Tags: Law Enforcement | Presidential History | Trump Administration | FBI | director | James Comey | nomination

DC 'Guessing Game' Starts: Who Will Be Next FBI Chief?

Image: DC 'Guessing Game' Starts: Who Will Be Next FBI Chief?
Former FBI Director James Comey (AP Photo)

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Tuesday, 09 May 2017 07:27 PM Current | Bio | Archive

Minutes after James Comey became the second director of the FBI ever to be fired by the president, one of Washington D.C.'s most durable "games" began Tuesday, the guesstimating over who President Donald Trump will select to take over the nation's 108-year-old law enforcement agency.

In venues ranging from online columns to local D.C. watering holes, a "Who's Who" of law enforcement officials and politicians will shortly be bandied about as possible successors to Comey.

A onetime deputy attorney general under George W. Bush who was named FBI Director by Barack Obama, Comey was fired by President Trump "on the clear recommendations of both Deputy Attorney General Rod Rosenstein and Attorney General Jeff Sessions," according to a statement from the White House.

"The FBI is one of our nation's most cherished and respected institutions, and today will mark a new beginning for our crown jewel of law enforcement," President Trump said.

Early speculation to be the 10th director of the FBI centered on former Rep. Mike Rogers, R-Mich., onetime House Intelligence Committee chairman and himself a former FBI agent; former New York City Police Chief Ray Kelly; and South Carolina State Attorney General Alan Wilson, son of Rep. Joe Wilson, R-S.C.

Other speculation focused on two longtime Trump political allies, Gov. Chris Christie, R-N.J., and former New York Mayor Rudy Giuliani. But both are considered controversial and would almost surely have difficulty winning Senate confirmation.

There is a strong sentiment in the law enforcement community Comey's replacement will be a law-enforcement "insider" currently or formerly connected with the FBI Joint Anti-Terrorism Task Force. The Task Force includes all 56 FBI field offices nationwide as well as state and local law enforcement agencies.

Historically, the candidate most-ballyhooed for the FBI directorship does not always get it.

When legendary Director J. Edgar Hoover died in 1971 after 47 years on the job, speculation was President Richard Nixon would turn to a Hoover protégé within the bureau for the job. The names of Assistant Director John Mohr and Assistant Director W. Mark Felt (the "Deep Throat" of Watergate fame) were mentioned most often for the job. Neither of them got it, and Nixon had two acting directors before sending the name of Kansas City Police Chief Clarence Kelley to the Senate and securing confirmation.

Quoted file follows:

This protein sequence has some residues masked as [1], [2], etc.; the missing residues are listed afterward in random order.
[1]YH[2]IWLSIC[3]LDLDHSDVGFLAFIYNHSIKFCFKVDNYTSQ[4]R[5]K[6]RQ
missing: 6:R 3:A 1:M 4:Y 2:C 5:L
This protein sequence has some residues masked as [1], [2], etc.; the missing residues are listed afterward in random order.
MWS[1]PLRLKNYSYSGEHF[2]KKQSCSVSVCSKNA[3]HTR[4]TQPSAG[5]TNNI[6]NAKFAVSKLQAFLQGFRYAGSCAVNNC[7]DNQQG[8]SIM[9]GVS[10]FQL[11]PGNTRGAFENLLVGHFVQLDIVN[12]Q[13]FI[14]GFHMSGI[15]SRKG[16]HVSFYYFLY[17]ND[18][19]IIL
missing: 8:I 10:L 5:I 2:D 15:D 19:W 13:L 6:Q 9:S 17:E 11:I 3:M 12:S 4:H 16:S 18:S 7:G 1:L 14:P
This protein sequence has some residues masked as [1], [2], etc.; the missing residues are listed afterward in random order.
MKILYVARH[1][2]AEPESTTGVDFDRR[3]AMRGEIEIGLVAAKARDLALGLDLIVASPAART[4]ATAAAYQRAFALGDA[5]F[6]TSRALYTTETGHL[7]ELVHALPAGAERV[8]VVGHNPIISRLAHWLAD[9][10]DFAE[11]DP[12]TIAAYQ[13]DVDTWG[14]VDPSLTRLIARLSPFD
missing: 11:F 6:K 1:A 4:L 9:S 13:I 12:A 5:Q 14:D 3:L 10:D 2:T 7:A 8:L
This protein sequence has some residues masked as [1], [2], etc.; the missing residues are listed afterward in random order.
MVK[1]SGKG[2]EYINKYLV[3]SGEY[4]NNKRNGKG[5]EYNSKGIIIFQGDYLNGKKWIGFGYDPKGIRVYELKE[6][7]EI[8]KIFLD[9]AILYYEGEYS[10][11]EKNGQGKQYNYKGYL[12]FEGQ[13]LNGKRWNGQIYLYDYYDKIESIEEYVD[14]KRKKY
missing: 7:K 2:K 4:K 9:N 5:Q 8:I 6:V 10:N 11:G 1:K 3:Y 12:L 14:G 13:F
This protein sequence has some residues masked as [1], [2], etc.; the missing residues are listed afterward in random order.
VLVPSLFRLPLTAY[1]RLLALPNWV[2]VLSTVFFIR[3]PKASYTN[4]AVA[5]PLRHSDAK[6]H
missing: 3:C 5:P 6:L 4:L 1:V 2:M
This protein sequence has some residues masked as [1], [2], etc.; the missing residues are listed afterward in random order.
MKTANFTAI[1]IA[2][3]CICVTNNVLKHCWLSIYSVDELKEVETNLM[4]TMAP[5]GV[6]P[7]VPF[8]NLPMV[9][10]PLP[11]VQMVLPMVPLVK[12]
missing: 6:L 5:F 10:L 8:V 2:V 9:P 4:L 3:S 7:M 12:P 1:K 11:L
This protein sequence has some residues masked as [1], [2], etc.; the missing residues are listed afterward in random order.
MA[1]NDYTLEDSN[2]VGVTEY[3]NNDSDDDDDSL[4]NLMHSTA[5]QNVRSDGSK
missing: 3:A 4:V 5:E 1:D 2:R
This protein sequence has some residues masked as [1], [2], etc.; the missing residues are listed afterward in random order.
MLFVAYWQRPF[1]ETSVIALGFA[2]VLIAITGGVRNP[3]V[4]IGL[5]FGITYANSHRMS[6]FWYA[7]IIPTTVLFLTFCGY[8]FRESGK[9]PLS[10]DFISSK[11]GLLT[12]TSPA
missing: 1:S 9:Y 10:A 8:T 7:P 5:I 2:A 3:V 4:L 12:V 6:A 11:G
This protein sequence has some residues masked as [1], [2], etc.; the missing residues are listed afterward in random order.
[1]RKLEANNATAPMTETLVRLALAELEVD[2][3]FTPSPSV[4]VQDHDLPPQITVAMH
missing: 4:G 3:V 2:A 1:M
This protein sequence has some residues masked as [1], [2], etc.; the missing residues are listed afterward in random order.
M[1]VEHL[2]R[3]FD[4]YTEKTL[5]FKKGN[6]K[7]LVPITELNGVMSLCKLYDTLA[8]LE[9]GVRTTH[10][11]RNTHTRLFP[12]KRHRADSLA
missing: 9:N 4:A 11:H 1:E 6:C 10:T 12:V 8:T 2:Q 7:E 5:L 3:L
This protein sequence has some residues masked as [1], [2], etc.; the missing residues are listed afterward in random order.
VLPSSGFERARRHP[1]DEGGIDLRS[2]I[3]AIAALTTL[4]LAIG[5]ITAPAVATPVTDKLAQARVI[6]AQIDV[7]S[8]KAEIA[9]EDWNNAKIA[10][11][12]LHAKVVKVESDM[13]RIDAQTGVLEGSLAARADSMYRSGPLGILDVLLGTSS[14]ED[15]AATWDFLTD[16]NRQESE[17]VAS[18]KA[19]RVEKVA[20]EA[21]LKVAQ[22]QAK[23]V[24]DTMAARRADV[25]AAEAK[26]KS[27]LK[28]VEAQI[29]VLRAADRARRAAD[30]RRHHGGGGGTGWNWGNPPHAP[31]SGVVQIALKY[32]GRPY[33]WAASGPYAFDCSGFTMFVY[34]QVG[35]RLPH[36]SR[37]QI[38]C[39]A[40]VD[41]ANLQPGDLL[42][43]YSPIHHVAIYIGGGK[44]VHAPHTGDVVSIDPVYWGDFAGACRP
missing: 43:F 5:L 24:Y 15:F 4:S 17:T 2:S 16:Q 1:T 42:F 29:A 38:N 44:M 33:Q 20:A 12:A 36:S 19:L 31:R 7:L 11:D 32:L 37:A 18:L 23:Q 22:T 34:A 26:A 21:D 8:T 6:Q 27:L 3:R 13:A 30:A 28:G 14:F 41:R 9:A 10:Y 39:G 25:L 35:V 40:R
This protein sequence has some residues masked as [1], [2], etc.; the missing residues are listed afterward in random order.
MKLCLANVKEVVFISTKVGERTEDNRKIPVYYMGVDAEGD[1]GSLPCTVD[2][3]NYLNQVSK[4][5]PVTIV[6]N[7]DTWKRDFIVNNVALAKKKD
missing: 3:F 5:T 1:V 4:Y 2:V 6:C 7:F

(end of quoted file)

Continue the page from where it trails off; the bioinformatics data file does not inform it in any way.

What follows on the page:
When Jimmy Carter named the FBI director in 1977, he had a search committee come up with the best selection. From 235 resumes, five finalists emerged. The unanimous choice of the panel was Neil Welch, former Special Agent-in-Charge of the FBI offices in Buffalo and Philadelphia.

Welch once said the best way to reform the FBI was "to sandbag bureau headquarters and rip out the phones."

But Carter interviewed the finalists himself and instead picked U.S. Appellate Judge William H. Webster, who was director until President Ronald Reagan tapped him to run the CIA in 1987.

Webster's successor was another former federal judge, William S. Sessions. Sessions became the first FBI director to be fired July 19, 1993, after President Clinton removed him on grounds of misuse of federal funds for personal travel.

The FBI Director is nominated for a 10-year term but serves at the discretion of the president.

John Gizzi is chief political columnist and White House correspondent for Newsmax. For more of his reports, Go Here Now.

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Minutes after James Comey became the second director of the FBI ever to be fired by the president, one of Washington, D.C.'s most durable "games" began Tuesday, the guesstimating over who President Donald Trump will select to take over the nation's 108-year-old law enforcement agency.
FBI, director, James Comey, nomination
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2017-27-09
Tuesday, 09 May 2017 07:27 PM
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